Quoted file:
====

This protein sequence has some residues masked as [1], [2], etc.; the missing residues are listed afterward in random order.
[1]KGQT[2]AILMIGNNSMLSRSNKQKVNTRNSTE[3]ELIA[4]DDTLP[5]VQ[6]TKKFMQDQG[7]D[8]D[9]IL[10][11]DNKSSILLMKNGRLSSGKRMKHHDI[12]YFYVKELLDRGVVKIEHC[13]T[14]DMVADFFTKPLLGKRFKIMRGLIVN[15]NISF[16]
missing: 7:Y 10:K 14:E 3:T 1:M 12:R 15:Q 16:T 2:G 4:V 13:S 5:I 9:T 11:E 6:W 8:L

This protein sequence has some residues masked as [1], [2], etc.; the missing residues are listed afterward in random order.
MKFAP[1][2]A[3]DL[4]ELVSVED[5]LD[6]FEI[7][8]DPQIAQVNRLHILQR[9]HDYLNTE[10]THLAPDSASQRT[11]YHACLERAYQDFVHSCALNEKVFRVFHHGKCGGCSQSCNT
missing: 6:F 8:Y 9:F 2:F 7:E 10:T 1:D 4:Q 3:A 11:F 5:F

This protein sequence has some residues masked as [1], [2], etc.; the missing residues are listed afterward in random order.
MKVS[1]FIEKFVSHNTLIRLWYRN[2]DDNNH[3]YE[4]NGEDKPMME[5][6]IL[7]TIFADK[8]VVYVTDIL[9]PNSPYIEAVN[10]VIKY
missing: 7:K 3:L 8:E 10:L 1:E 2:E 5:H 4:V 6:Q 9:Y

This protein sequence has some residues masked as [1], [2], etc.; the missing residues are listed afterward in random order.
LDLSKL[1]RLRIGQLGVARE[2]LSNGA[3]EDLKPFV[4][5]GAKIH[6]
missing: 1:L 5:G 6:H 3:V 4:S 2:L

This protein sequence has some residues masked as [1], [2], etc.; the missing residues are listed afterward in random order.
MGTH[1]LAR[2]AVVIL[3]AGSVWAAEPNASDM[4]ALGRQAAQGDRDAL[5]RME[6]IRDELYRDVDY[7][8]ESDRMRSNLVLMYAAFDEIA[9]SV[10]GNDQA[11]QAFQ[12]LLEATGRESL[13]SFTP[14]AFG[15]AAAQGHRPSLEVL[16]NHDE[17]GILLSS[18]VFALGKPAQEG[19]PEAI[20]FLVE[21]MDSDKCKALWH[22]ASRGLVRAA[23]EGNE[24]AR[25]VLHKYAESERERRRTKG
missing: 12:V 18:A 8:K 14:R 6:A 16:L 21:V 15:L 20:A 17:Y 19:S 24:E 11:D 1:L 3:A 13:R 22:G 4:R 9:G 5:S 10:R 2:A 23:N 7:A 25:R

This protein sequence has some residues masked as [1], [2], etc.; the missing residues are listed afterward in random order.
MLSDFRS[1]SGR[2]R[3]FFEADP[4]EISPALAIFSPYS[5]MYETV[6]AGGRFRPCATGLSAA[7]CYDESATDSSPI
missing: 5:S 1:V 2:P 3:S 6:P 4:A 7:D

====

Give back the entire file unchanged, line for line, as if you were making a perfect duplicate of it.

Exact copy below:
This protein sequence has some residues masked as [1], [2], etc.; the missing residues are listed afterward in random order.
[1]KGQT[2]AILMIGNNSMLSRSNKQKVNTRNSTE[3]ELIA[4]DDTLP[5]VQ[6]TKKFMQDQG[7]D[8]D[9]IL[10][11]DNKSSILLMKNGRLSSGKRMKHHDI[12]YFYVKELLDRGVVKIEHC[13]T[14]DMVADFFTKPLLGKRFKIMRGLIVN[15]NISF[16]
missing: 7:Y 10:K 14:E 3:T 1:M 12:R 15:Q 16:T 2:G 4:V 13:S 5:I 9:T 11:E 6:W 8:L

This protein sequence has some residues masked as [1], [2], etc.; the missing residues are listed afterward in random order.
MKFAP[1][2]A[3]DL[4]ELVSVED[5]LD[6]FEI[7][8]DPQIAQVNRLHILQR[9]HDYLNTE[10]THLAPDSASQRT[11]YHACLERAYQDFVHSCALNEKVFRVFHHGKCGGCSQSCNT
missing: 6:F 8:Y 9:F 2:F 7:E 10:T 1:D 4:Q 3:A 11:F 5:F

This protein sequence has some residues masked as [1], [2], etc.; the missing residues are listed afterward in random order.
MKVS[1]FIEKFVSHNTLIRLWYRN[2]DDNNH[3]YE[4]NGEDKPMME[5][6]IL[7]TIFADK[8]VVYVTDIL[9]PNSPYIEAVN[10]VIKY
missing: 7:K 3:L 8:E 10:L 1:E 2:E 5:H 4:V 6:Q 9:Y

This protein sequence has some residues masked as [1], [2], etc.; the missing residues are listed afterward in random order.
LDLSKL[1]RLRIGQLGVARE[2]LSNGA[3]EDLKPFV[4][5]GAKIH[6]
missing: 1:L 5:G 6:H 3:V 4:S 2:L

This protein sequence has some residues masked as [1], [2], etc.; the missing residues are listed afterward in random order.
MGTH[1]LAR[2]AVVIL[3]AGSVWAAEPNASDM[4]ALGRQAAQGDRDAL[5]RME[6]IRDELYRDVDY[7][8]ESDRMRSNLVLMYAAFDEIA[9]SV[10]GNDQA[11]QAFQ[12]LLEATGRESL[13]SFTP[14]AFG[15]AAAQGHRPSLEVL[16]NHDE[17]GILLSS[18]VFALGKPAQEG[19]PEAI[20]FLVE[21]MDSDKCKALWH[22]ASRGLVRAA[23]EGNE[24]AR[25]VLHKYAESERERRRTKG
missing: 12:V 18:A 8:K 14:R 6:A 16:L 21:V 15:L 20:A 17:Y 19:S 24:E 11:D 1:L 3:A 13:R 22:G 4:R 9:G 5:S 10:R 2:A 23:N 7:A 25:R

This protein sequence has some residues masked as [1], [2], etc.; the missing residues are listed afterward in random order.
MLSDFRS[1]SGR[2]R[3]FFEADP[4]EISPALAIFSPYS[5]MYETV[6]AGGRFRPCATGLSAA[7]CYDESATDSSPI
missing: 5:S 1:V 2:P 3:S 6:P 4:A 7:D